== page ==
I am a conspiracy theorist. I have been since 1958, when I began to research the question of the Japanese attack on Pearl Harbor. I have never accepted the official explanation that the government had no advance warning of the attack.
I was the only conspiracy theorist I knew of while a graduate student in history. I was unique. I have kept at it over the years. But, I learned long ago that in order to retain your sanity, and in order to remain productive, you have to accept the official story most of the time unless there is strong evidence to the contrary. If you don’t accept this, you will find yourself in a sea of chaos. You will have no concept of historical cause-and-effect.
One of the major problems of conspiracy theory is that the conspiracy theorist can use his conspiracy theories to separate himself from all cause-and-effect in history.
Someone who believes that a conspiracy is behind everything, and therefore believes that all official stories are corrupted by special interests or the desire to deceive, is in a position of never being able to understand any aspect of history. That is to say, visible cause-and-effect in history has no effect on his thinking. He cannot come to grips with causality in history, because he interprets all history, whether written or unwritten, as the outcome of hidden forces that never reveal the truth to anyone outside the conspiracy.
What if there is more than one conspiracy? Which one was the one behind an event? This creates havoc for conspiracy theorists.
This chaos is one of the great pitfalls of all spy networks. They see all truth as a deception. This is what brought down the famous CIA spy, James Jesus Angleton. He was always convinced there was a mole in the CIA, and he could never find who it was. I’m sure there were more than one, but in most cases, the information that a mole would have had access to was really not that important. The CIA never figured out that the Soviet Union was on the verge of collapse. What good is a spy network that cannot detect the biggest trend of all?
If a person’s instinctive reaction is to assume that whatever he is being told is incorrect, and that causality is fundamentally different from everything that he has read in the media, he spends his life in the deepest recesses of the rabbit hole of Alice in Wonderland. If he assumes that everything has been dropped down the memory hole, there is no truth on which to base intelligent decisions.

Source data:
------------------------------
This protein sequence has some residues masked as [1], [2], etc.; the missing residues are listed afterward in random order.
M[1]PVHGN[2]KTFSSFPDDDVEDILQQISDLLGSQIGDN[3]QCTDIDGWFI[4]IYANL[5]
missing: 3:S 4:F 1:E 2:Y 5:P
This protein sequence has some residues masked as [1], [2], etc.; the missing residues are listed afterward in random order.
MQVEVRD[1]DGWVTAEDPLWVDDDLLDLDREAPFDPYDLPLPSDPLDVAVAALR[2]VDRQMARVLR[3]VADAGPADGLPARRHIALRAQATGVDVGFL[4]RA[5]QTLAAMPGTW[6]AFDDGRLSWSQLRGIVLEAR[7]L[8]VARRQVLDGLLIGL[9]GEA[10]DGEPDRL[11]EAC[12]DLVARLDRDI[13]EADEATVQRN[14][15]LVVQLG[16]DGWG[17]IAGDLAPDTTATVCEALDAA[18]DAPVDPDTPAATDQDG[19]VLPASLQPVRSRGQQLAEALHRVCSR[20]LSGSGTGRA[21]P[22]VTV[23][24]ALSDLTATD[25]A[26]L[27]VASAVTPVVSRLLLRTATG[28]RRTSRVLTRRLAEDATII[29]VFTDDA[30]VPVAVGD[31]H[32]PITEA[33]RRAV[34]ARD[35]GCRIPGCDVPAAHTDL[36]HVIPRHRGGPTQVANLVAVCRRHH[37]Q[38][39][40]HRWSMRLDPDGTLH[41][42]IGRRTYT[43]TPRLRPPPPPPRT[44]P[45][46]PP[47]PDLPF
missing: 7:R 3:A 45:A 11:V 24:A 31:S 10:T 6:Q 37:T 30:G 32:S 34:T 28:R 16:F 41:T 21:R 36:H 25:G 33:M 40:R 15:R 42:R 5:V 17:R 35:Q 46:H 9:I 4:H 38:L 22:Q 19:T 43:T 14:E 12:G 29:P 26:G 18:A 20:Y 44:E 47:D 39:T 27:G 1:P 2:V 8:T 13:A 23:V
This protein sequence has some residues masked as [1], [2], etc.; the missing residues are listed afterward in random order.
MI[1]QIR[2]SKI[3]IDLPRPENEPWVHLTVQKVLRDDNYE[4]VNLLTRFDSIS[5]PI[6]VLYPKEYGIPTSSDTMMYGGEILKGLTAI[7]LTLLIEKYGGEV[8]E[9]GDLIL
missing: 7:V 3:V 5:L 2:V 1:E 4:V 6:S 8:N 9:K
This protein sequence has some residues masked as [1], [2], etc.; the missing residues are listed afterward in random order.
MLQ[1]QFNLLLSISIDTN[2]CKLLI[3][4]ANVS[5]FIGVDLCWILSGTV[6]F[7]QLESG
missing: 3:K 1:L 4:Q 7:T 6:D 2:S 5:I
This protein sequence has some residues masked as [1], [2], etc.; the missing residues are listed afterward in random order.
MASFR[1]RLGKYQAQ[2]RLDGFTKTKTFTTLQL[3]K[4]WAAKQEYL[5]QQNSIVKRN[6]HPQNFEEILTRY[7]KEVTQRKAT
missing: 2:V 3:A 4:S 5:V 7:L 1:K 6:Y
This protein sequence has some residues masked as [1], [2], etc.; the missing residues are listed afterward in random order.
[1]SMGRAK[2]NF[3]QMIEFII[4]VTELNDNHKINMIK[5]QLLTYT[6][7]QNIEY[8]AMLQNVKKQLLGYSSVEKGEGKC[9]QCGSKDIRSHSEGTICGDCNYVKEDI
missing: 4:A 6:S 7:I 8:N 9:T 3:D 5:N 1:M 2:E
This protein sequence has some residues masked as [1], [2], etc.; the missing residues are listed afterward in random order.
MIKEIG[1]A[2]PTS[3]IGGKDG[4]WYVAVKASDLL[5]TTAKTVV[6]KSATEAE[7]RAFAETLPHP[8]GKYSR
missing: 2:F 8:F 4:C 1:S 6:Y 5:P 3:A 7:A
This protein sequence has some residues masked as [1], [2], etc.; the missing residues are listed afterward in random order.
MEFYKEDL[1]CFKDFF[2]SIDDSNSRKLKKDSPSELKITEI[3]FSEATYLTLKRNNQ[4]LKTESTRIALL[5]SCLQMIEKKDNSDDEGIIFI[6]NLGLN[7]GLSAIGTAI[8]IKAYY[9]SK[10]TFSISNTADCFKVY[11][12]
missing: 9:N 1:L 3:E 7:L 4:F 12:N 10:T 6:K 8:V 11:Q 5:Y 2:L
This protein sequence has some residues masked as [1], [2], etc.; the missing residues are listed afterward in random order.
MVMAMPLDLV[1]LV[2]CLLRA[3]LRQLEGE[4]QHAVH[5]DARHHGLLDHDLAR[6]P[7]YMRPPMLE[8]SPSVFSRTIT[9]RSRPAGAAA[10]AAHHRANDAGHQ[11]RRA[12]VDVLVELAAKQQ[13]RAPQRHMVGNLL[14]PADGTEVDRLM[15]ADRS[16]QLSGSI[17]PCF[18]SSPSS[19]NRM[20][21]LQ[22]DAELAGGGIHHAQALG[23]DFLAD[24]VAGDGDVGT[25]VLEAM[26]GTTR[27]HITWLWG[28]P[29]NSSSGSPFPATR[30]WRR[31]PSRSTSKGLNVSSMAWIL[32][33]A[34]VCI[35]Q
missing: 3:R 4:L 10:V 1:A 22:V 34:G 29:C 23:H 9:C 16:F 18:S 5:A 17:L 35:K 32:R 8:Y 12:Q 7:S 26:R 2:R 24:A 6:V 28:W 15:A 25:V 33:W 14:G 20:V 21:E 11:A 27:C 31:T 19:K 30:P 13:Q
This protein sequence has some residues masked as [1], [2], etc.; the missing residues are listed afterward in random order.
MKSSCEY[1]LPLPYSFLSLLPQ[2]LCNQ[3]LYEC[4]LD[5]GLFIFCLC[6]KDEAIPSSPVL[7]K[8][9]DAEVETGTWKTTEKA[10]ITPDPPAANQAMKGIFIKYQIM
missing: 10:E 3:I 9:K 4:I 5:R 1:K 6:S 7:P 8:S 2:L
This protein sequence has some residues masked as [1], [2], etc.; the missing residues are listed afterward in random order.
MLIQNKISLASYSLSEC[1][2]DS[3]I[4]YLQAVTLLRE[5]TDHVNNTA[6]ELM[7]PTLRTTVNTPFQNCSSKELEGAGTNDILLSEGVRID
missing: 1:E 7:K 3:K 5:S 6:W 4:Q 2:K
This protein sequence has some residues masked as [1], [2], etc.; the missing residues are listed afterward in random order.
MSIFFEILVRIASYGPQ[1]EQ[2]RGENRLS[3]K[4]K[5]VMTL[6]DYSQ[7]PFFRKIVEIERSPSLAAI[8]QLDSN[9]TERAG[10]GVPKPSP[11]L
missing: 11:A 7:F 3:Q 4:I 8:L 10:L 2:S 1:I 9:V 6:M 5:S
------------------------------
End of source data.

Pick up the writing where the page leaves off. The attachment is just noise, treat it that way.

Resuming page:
I think for some people, the desire to see all of life as a conspiracy is an attempt on their part to disengage themselves from responsible decision-making. They assume that they have no responsibility in history, because all of history is a grand deception. This is the reigning outlook of Eastern mysticism. All perception of history is maya, and maya is a delusion.
In short, turn on, tune in, drop out.
The classic sign of somebody who has drunk the Kool-Aid of conspiracy theory to the point of paralysis is someone who never has a functional theory of what really happened, in terms of a rival set of historical documents and historical evidence. In other words, a particular event could not possibly have happened in the way we have been told, the conspiracy theorist says, but he is unwilling to devote months and even years of study to find out what really did happen. In other words, his acceptance of the conspiracy theory is not a preliminary to figuring out what really did happen. On the contrary, it is his self-justification for taking no action to change any aspect of history.
This is futile, both personally and socially. It is the acceptance of the principle that you can beat something with nothing. But, of course, you cannot beat something with nothing. So, if you have no counter explanation, and you are not actively involved in researching possible rival explanations, then you have adopted paralysis in the name of realism. You’ve adopted a theory of cause-and-effect that will always remain hidden.
(For the rest of my article, clink the link.)